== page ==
Words and photos by Rev. Crash Winfield
“That sounds fucking stupid.”
With the exception of a few supernaturally open-minded folks, this is almost invariably the first thing that comes out of anyone’s mouth after they learn that a real International Air Guitar competition exists. To many people, the idea of competing at playing an instrument without actually playing it sounds ludicrous.
But that’s splitting hairs. In fact pop music – from rock to R&B and rap has a long and semi-honorable tradition of doing just that. There is a long “airitage” to air-guitarwinism.
Case in point: Stu Sutcliffe, the original bassist for the Beatles barely knew how to hold a bass much less play one. Did it matter? Ultimately, yes, as he was fired. But he lasted long enough to enjoy plenty of drug-and-groupie perks in Hamburg. Try lasting a day in a philharmonic while pretending to play the violin. Or scoring any groupies, for that matter.
Throuought subsequent decades countless singers have been seen pretending to play guitar, often not even bothering to opt for an instrument cable to complete the illusion. And not just guitar – for every Madonna and Avril Lavigne that pretend to thwack their axes, there are several Britney Spearses and Milli Vanillis who don’t even actually sing their songs. Even if they do, tons of them use computer plugins like to make it seem like they can. What’s more, consumer programs like Garageband have allowed the utterly talentless to pretend to play, write, sing, and record music that isn’t much worse than the paraquat the big studios are putting out.
But who gives shit? Do most people enjoy popular music because they’re impressed with the intricacies of their idols’ talent? Fuck no. For most music consumers, rock and roll is more about attitude and fluency with the cliches of posture, gesture and outfit than any actual musicianship. We’ve all enjoyed that great episode of South Park that makes fun of kids that think they are actually playing guitar when they play Guitar Hero. But many “actual” musical heroes aren’t that much more deeply self-deluded.
Which is why the Air Guitar Championships — rather than adding to the bullshit — in fact helps cut through all the goldbricking that underscores a lot of the money-driven, phonily-packaged, demographically-directed modern (so-called) music today.
I was fortunate enough to attend the Los Angeles date of the US neck of the competition at the famous Troubador nightclub – the same place where stars like Elton John, Neil Diamond and the fucking Eagles got their start. And while my expectations were scaled back, I have to admit that the acts were tough to appreciate at first. Initially it seemed like little more than a hastily improvised lip-synching show you’d watch at a freshman dormitory. Only with a cover charge and expensive parking.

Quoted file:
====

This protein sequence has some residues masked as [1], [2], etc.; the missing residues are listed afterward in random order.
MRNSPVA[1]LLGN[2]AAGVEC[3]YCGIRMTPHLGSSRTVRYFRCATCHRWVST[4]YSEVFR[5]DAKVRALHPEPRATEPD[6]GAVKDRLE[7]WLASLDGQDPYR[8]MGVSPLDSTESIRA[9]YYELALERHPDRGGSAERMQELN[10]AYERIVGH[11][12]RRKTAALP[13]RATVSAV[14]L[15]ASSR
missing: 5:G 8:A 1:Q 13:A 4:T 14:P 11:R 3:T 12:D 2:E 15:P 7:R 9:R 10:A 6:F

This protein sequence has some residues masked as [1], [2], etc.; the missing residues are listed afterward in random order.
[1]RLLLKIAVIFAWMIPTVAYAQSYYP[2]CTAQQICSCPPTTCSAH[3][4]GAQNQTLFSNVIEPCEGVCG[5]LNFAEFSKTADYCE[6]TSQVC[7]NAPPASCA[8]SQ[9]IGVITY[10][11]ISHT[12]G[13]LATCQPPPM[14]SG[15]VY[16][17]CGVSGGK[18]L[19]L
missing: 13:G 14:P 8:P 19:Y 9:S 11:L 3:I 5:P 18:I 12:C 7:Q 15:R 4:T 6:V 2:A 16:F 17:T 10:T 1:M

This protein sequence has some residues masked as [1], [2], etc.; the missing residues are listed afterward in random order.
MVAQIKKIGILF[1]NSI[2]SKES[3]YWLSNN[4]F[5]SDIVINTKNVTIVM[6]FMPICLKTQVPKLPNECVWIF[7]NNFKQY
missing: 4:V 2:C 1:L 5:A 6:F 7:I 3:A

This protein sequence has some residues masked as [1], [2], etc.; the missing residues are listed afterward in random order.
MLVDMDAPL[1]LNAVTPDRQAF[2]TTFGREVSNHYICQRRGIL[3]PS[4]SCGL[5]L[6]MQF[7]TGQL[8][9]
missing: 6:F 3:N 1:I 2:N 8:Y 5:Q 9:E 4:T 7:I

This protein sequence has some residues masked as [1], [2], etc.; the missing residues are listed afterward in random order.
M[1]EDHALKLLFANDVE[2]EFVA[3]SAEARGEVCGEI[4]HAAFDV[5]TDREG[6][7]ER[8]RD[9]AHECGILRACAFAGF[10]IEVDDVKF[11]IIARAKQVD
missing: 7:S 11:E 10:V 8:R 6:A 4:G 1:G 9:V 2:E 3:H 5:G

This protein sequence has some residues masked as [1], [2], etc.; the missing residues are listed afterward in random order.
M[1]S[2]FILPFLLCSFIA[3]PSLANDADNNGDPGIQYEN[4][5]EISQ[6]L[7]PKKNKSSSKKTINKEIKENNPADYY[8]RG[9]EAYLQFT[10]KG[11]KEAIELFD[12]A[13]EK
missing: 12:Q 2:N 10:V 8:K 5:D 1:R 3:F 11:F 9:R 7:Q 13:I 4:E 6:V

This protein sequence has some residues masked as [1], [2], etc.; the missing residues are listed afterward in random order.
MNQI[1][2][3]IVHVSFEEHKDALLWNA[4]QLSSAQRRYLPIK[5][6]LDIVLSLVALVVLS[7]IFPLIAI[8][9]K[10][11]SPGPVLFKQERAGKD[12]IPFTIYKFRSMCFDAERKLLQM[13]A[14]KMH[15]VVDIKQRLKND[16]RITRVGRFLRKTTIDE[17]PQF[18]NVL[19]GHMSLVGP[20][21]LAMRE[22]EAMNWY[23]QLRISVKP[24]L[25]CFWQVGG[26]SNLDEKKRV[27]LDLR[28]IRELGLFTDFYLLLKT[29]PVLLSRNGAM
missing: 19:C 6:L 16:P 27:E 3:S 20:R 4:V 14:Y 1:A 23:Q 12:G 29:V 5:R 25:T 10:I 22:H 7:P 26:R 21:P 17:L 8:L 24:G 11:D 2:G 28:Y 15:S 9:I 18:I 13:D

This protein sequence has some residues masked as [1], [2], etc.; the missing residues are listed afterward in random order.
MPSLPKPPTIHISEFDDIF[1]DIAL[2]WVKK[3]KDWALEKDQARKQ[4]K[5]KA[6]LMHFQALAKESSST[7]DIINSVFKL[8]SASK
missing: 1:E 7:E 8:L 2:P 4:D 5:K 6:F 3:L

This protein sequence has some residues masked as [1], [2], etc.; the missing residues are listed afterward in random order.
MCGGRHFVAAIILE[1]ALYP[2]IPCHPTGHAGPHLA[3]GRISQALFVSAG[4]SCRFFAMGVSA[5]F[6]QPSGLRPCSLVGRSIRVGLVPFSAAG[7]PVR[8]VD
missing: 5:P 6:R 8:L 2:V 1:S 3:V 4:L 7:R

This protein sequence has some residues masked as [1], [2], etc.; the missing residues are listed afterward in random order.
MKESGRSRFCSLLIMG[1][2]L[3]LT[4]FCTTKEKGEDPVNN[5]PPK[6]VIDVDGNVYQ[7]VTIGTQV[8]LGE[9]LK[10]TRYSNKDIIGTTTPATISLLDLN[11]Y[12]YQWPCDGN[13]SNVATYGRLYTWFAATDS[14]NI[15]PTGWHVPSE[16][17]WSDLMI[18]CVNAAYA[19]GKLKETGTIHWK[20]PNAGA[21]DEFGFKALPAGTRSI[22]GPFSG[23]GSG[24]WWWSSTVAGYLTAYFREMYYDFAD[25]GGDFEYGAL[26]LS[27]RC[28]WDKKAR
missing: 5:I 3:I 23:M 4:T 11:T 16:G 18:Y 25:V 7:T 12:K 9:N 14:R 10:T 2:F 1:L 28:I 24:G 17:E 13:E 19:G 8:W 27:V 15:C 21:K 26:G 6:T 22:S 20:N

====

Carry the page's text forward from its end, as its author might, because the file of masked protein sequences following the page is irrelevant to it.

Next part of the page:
However, like an acid trip that’s slow to come on, I gradually found myself getting the groove and digging it despite myself. Slowly, the atmosphere became electric (as it were) and it hardly mattered that the heavily-costumed, spastically-gyrating lunatics up on stage weren’t even holding the guitars they so aptly thrashed upon. The postmodernists out there might have a lot to say about simulation and simalcrums and semiotics and what-have-you here, but the honest-to-Motörhead truth was that it fucking rocked. What’s more, it was funny too, and funny is the special sauce that goes with everything. It literally made me laugh to beat the band, as the Stranger put it. Who knows, maybe he’s an Air Banjo fan himself.
In all fairness, some acts were better than others. A few were just gimmicks – like the guy who dressed up in a Darth Vader costume and barely moved. But some were so enthused and seemingly dedicated to their “craft” that the audience fairly wept tears of mirth.
Parody exists to deflate the egos of those who would take themselves too seriously. Moreover, truly awesome parody often illuminates and inspires the audience far more than the object of ridicule originally was intended to do. Rock and roll (and its many offspring) has become so self-obsessed with itself that a clownish, arch, and well-delivered satire like Air Guitar can only help nurse it a bit back to health and humility.
In the same way that The Big Lebowski teaches us how silly it is to venerate preening heroism, Air Guitar reminds us that it’s only rock and roll, but we like it. What made Rock and Roll so revolutionary in the first place was that it was honest, democratic and leveling, not affected, elitist and self-important. The ancient rock gods may have calculated their cool at times, but it was all part of the act, and everyone knew it.
One of the greats of Air Guitar, Dan Crane (a.k.a. Bjorn Turoque), titled his book on the subject “To Air is Human”. If you’re able to catch one of the remaining shows in the tour, you’ll see some some seriously silly shit — some of it downright awful — but you’ll also see something sublime: The human face behind the marketing and machination that that has tended to obscure the humanist heart of rock and roll.
Of course, make sure to check out the exceptional documentary, Air Guitar Nation – it really ties the subject together in a way that this rambling article could never hope to do.
Finally, if you fancy yourself a true hurricane of the Air Guitar, why not become a competitor at next year’s event? Show up in a robe and shorts and represent Dudeism!
Next Page: More photos from the event.